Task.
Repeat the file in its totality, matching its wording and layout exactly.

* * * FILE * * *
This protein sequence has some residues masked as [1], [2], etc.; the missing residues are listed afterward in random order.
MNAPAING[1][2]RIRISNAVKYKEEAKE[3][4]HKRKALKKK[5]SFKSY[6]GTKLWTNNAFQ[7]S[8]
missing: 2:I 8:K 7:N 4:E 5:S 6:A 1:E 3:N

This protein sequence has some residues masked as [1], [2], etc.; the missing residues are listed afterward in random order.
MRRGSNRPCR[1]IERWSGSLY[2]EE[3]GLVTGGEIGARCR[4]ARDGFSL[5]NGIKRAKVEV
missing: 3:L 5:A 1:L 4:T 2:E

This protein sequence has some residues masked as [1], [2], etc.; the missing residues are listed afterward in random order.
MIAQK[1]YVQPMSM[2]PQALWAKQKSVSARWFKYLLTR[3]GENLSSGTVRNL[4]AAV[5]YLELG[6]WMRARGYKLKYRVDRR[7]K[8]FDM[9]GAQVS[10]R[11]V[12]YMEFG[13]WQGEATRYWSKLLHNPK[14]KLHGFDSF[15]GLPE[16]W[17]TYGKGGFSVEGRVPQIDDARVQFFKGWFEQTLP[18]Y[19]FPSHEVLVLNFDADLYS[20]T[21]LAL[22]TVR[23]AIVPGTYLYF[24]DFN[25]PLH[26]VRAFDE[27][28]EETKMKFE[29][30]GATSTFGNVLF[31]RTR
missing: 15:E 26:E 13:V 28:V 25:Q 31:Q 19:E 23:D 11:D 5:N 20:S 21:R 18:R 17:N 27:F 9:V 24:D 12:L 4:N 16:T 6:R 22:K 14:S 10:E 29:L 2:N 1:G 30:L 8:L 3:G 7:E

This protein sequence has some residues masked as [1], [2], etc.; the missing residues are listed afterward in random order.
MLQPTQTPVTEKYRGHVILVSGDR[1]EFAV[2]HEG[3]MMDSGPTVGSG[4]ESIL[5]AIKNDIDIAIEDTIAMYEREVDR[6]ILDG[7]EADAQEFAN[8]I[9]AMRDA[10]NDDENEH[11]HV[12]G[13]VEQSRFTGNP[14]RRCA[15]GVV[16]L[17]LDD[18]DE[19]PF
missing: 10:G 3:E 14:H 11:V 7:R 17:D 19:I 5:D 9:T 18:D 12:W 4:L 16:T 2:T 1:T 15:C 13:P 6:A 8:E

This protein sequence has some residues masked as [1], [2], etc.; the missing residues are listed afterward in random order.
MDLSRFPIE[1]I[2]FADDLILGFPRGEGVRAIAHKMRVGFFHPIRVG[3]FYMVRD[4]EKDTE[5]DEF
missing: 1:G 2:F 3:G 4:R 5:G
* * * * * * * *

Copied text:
This protein sequence has some residues masked as [1], [2], etc.; the missing residues are listed afterward in random order.
MNAPAING[1][2]RIRISNAVKYKEEAKE[3][4]HKRKALKKK[5]SFKSY[6]GTKLWTNNAFQ[7]S[8]
missing: 2:I 8:K 7:N 4:E 5:S 6:A 1:E 3:N

This protein sequence has some residues masked as [1], [2], etc.; the missing residues are listed afterward in random order.
MRRGSNRPCR[1]IERWSGSLY[2]EE[3]GLVTGGEIGARCR[4]ARDGFSL[5]NGIKRAKVEV
missing: 3:L 5:A 1:L 4:T 2:E

This protein sequence has some residues masked as [1], [2], etc.; the missing residues are listed afterward in random order.
MIAQK[1]YVQPMSM[2]PQALWAKQKSVSARWFKYLLTR[3]GENLSSGTVRNL[4]AAV[5]YLELG[6]WMRARGYKLKYRVDRR[7]K[8]FDM[9]GAQVS[10]R[11]V[12]YMEFG[13]WQGEATRYWSKLLHNPK[14]KLHGFDSF[15]GLPE[16]W[17]TYGKGGFSVEGRVPQIDDARVQFFKGWFEQTLP[18]Y[19]FPSHEVLVLNFDADLYS[20]T[21]LAL[22]TVR[23]AIVPGTYLYF[24]DFN[25]PLH[26]VRAFDE[27][28]EETKMKFE[29][30]GATSTFGNVLF[31]RTR
missing: 15:E 26:E 13:V 28:V 25:Q 31:Q 19:E 23:D 11:D 5:N 20:S 21:R 18:R 17:N 27:F 9:V 24:D 12:L 4:N 16:T 6:R 22:K 14:S 10:E 29:L 2:N 1:G 30:L 8:L 3:G 7:E

This protein sequence has some residues masked as [1], [2], etc.; the missing residues are listed afterward in random order.
MLQPTQTPVTEKYRGHVILVSGDR[1]EFAV[2]HEG[3]MMDSGPTVGSG[4]ESIL[5]AIKNDIDIAIEDTIAMYEREVDR[6]ILDG[7]EADAQEFAN[8]I[9]AMRDA[10]NDDENEH[11]HV[12]G[13]VEQSRFTGNP[14]RRCA[15]GVV[16]L[17]LDD[18]DE[19]PF
missing: 10:G 3:E 14:H 11:V 7:R 17:D 19:I 5:D 9:T 18:D 12:W 4:L 16:T 2:T 1:T 15:C 13:P 6:A 8:E

This protein sequence has some residues masked as [1], [2], etc.; the missing residues are listed afterward in random order.
MDLSRFPIE[1]I[2]FADDLILGFPRGEGVRAIAHKMRVGFFHPIRVG[3]FYMVRD[4]EKDTE[5]DEF
missing: 1:G 2:F 3:G 4:R 5:G